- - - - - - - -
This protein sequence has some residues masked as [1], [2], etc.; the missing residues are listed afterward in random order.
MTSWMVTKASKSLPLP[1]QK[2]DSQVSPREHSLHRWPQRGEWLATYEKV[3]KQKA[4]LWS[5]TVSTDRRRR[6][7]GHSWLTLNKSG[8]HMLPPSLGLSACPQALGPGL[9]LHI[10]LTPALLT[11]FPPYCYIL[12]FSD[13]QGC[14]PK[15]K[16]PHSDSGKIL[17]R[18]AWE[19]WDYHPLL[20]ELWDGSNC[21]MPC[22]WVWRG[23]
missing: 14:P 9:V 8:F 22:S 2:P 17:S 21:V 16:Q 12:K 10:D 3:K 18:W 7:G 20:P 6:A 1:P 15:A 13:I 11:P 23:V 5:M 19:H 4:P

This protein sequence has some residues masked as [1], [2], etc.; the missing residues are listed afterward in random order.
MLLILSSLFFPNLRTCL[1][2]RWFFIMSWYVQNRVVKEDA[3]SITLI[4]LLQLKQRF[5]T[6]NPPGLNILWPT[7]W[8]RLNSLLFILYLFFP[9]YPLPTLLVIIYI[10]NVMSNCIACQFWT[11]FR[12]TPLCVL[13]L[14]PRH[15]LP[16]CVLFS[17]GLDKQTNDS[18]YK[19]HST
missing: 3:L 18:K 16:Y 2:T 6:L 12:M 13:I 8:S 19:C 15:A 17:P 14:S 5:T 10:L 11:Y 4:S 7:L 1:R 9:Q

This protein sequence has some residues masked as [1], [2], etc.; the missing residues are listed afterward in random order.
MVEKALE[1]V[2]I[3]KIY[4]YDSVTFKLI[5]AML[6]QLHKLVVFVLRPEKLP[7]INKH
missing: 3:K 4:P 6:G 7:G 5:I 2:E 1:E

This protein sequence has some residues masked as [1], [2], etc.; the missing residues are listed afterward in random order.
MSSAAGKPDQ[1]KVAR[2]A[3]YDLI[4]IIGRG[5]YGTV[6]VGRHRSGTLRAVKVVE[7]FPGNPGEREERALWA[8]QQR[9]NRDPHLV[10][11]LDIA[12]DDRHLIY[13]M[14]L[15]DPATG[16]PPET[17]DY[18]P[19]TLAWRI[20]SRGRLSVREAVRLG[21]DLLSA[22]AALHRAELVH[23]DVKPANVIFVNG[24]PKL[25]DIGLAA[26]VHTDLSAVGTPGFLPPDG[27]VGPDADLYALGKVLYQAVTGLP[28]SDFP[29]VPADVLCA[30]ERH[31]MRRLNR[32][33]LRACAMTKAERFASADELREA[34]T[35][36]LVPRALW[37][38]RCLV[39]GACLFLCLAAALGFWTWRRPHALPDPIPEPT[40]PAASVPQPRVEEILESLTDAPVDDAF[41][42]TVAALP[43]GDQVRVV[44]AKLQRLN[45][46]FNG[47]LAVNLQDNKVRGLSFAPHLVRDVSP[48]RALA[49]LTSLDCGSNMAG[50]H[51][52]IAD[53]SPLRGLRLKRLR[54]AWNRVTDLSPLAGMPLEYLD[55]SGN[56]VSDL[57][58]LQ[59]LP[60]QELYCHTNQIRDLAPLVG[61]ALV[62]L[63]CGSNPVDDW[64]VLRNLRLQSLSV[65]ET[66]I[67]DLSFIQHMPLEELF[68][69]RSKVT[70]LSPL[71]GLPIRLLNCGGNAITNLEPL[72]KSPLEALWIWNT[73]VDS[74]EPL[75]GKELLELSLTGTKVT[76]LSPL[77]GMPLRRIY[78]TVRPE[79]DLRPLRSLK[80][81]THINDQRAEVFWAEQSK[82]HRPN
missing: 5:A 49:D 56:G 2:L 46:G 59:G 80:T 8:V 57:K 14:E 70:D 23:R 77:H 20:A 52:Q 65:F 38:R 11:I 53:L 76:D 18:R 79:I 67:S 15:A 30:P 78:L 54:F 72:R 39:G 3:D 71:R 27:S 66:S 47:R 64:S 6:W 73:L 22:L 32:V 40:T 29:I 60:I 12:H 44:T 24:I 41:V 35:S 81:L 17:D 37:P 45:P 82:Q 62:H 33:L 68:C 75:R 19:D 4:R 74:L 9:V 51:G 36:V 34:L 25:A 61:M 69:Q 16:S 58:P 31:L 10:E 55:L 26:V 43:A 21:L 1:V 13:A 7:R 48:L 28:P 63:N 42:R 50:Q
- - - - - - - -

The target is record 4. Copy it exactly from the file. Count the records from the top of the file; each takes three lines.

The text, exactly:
This protein sequence has some residues masked as [1], [2], etc.; the missing residues are listed afterward in random order.
MSSAAGKPDQ[1]KVAR[2]A[3]YDLI[4]IIGRG[5]YGTV[6]VGRHRSGTLRAVKVVE[7]FPGNPGEREERALWA[8]QQR[9]NRDPHLV[10][11]LDIA[12]DDRHLIY[13]M[14]L[15]DPATG[16]PPET[17]DY[18]P[19]TLAWRI[20]SRGRLSVREAVRLG[21]DLLSA[22]AALHRAELVH[23]DVKPANVIFVNG[24]PKL[25]DIGLAA[26]VHTDLSAVGTPGFLPPDG[27]VGPDADLYALGKVLYQAVTGLP[28]SDFP[29]VPADVLCA[30]ERH[31]MRRLNR[32][33]LRACAMTKAERFASADELREA[34]T[35][36]LVPRALW[37][38]RCLV[39]GACLFLCLAAALGFWTWRRPHALPDPIPEPT[40]PAASVPQPRVEEILESLTDAPVDDAF[41][42]TVAALP[43]GDQVRVV[44]AKLQRLN[45][46]FNG[47]LAVNLQDNKVRGLSFAPHLVRDVSP[48]RALA[49]LTSLDCGSNMAG[50]H[51][52]IAD[53]SPLRGLRLKRLR[54]AWNRVTDLSPLAGMPLEYLD[55]SGN[56]VSDL[57][58]LQ[59]LP[60]QELYCHTNQIRDLAPLVG[61]ALV[62]L[63]CGSNPVDDW[64]VLRNLRLQSLSV[65]ET[66]I[67]DLSFIQHMPLEELF[68][69]RSKVT[70]LSPL[71]GLPIRLLNCGGNAITNLEPL[72]KSPLEALWIWNT[73]VDS[74]EPL[75]GKELLELSLTGTKVT[76]LSPL[77]GMPLRRIY[78]TVRPE[79]DLRPLRSLK[80][81]THINDQRAEVFWAEQSK[82]HRPN
missing: 5:A 49:D 56:G 2:L 46:G 59:G 80:T 8:V 57:K 14:E 70:D 23:R 77:H 20:A 52:Q 65:F 38:R 11:I 53:L 76:D 18:R 79:I 67:S 15:A 30:P 78:L 54:F 72:R 39:G 3:D 71:R 27:S 66:S 47:R 64:S 6:W 73:L 22:L 32:V 40:T 29:I 60:I 12:H 44:T 24:I 41:V 35:S 81:L 17:D 37:P 45:P 82:Q 62:H 33:L 68:C 75:R 19:D 4:R 74:L 9:V 51:G 36:V 34:L 25:A 61:M 69:Q 16:S 58:P 31:L 10:E 55:L 26:V 43:A 21:L 1:V 13:A 7:R 48:L 28:P 63:N 42:R 50:Q